SIX former Royal Marines will be pall bearers at the funeral of a 94 years old Normandy landings veteran whose Rhyl home was burgled while on holiday.

Eric Vaughan died last month, and his funeral will be held at St Asaph crematorium on Thursday January 10, when six fellow marines will carry his coffin. To honour his wartime service in the Corps they will be wearing their Green Berets and medals.

Eric had been on an English Channel cruise in the liner Black Watch, with his wife Beryl, when a phone call from a neighbour told them their Prestatyn home had been burgled and ransacked.

He had planned to revisit the beaches where he landed in 1944, when the Black Watch called at St Malo, but his visit had to be called off because of the burglary.

Graham Jones, chairman of the North Wales branch of the Royal Marines Association, said: “The pall bearers will be wearing the coveted Green Beret to honour Eric who was well respected in the branch and throughout the Royal Marines community.

"There was no shortage of volunteers for the pall bearer duty, plenty of our comrades stepped forward.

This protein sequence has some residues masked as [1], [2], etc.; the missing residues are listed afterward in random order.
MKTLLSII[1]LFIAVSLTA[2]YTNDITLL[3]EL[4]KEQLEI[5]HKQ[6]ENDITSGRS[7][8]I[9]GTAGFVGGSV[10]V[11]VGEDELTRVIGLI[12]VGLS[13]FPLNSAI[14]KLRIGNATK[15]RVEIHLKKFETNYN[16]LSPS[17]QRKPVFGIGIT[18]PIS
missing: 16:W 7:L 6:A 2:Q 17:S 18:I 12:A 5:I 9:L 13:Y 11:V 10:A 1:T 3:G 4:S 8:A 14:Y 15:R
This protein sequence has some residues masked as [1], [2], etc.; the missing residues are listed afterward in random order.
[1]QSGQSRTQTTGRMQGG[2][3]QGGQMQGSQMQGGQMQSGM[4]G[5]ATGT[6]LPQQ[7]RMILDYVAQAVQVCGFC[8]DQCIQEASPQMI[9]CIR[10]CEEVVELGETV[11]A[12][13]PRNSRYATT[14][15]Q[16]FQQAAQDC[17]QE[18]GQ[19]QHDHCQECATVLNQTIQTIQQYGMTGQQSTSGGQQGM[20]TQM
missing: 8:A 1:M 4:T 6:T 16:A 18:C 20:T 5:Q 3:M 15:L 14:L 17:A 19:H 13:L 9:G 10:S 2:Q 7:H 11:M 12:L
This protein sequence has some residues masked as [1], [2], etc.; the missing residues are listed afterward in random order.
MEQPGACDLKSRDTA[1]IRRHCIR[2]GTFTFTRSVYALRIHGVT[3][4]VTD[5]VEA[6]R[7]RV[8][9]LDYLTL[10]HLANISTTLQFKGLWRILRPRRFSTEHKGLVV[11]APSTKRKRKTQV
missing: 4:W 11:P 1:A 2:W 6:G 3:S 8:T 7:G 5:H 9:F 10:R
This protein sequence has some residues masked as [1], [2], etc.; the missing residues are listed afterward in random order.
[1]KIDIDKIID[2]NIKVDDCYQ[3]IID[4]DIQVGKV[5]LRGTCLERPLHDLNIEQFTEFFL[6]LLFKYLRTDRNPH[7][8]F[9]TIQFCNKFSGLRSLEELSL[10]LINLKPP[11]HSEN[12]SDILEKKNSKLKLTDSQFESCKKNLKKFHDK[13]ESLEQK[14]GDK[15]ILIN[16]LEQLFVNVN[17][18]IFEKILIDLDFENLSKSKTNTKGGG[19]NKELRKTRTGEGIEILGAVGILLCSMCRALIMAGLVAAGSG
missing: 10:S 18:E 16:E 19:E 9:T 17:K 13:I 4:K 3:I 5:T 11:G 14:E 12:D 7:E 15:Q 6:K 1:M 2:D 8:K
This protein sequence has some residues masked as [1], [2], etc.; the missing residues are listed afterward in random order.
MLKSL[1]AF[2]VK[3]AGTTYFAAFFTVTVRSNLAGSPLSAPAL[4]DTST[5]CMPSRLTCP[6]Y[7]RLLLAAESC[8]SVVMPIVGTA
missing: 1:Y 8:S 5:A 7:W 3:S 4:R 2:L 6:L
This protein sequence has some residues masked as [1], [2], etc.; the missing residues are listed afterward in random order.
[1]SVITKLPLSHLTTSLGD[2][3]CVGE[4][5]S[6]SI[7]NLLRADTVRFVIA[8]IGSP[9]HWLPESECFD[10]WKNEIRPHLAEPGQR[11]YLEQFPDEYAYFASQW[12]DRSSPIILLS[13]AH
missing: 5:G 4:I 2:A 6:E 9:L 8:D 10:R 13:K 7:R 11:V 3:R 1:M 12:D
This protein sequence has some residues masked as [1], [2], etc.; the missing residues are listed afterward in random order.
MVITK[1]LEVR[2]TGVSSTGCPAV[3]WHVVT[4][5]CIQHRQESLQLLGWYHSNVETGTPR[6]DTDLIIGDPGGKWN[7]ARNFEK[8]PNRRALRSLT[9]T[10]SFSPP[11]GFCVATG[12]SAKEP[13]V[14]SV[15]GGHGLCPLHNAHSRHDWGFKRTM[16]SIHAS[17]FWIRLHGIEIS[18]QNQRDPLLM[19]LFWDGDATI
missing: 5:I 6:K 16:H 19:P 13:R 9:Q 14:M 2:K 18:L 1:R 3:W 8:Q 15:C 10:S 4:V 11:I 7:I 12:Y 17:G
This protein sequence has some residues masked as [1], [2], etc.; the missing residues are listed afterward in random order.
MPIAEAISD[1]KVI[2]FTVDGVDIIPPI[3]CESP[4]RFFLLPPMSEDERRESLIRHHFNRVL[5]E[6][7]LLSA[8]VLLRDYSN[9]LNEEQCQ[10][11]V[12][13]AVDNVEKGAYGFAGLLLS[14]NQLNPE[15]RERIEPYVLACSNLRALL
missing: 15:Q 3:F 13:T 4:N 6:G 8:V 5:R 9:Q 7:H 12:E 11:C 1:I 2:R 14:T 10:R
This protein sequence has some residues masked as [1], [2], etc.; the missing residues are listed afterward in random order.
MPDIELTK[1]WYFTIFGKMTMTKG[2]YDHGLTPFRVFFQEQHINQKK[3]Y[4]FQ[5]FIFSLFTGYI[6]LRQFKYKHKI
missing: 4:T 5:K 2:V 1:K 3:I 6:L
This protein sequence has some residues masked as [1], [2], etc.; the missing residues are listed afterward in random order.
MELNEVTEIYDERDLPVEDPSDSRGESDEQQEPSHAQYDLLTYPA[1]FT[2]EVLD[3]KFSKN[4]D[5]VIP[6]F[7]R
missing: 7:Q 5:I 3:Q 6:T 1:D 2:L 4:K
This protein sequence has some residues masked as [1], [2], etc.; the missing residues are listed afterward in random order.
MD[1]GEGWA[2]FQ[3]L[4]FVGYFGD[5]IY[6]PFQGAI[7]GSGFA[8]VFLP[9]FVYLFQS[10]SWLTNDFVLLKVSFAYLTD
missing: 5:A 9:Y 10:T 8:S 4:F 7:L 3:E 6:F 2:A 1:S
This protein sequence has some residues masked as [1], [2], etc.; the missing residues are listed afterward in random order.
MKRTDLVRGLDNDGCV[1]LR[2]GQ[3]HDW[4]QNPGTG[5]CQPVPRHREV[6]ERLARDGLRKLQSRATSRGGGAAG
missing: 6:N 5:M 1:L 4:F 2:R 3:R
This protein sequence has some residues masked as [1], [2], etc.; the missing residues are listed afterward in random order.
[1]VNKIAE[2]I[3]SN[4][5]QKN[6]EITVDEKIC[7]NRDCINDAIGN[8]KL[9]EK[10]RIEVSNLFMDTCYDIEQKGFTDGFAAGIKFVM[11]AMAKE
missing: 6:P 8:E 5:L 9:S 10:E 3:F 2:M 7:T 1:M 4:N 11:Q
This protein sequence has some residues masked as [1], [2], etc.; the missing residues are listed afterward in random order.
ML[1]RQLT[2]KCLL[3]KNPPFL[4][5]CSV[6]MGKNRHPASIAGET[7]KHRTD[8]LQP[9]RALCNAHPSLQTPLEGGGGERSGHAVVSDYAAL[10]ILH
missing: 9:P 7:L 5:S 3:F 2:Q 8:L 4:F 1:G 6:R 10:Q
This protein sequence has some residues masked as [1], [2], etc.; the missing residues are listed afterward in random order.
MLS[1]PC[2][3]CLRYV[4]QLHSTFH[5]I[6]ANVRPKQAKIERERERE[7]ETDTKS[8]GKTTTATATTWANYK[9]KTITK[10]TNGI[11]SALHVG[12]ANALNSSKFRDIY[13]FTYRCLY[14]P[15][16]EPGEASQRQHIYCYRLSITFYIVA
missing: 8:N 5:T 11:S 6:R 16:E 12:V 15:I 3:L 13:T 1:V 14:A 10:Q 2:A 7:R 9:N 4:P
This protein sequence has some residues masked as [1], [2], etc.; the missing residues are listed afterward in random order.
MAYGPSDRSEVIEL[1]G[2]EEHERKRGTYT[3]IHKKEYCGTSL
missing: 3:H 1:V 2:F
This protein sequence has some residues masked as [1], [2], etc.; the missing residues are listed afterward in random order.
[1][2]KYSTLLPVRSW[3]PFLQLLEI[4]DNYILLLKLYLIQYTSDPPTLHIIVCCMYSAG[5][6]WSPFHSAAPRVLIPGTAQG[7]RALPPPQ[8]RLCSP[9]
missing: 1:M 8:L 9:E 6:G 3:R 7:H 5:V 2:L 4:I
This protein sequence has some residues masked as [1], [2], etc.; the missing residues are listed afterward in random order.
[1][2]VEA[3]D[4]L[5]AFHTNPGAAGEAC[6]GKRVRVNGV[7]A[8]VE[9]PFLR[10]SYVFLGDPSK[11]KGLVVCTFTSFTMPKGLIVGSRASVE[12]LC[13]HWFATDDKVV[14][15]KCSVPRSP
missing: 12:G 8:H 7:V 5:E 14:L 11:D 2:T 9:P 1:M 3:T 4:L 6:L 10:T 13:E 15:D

“There were plans to take him back to the beaches next summer, but sadly this will not now happen for obvious reasons.”

At the time of the burglary, Eric’s wife Beryl said: “When we got home we found the burglar had forced the kitchen window and had taken my laptop and a number of Eric’s wartime souvenirs, including two watches and money from the time including a Nazi Reichmark.”

Eric, who served as a Royal Marine Commando with 47 Commando in Normandy, and the Allied advance through northern France, Belgium and Holland, said: “It was bitterly disappointing to be called back and very distressing to see our home had been ransacked.

“This was to have been the first time I had been back to Normandy since 1944, and at my age I doubt I’ll go again. I had been looking forward to seeing some of the places where I served and reviving my memories.”

In addition to his British war service medals he was also awarded the French Legion d’honneur. He said: "I'm glad I took my medals with me and they weren't taken."

He said he joined the Royal Marines in 1942 and was demobbed in 1946. Originally from Bodelwyddan, he returned there to work for the MOD at an Army camp. He was subsequently employed in a factory making electrical products in St Asaph.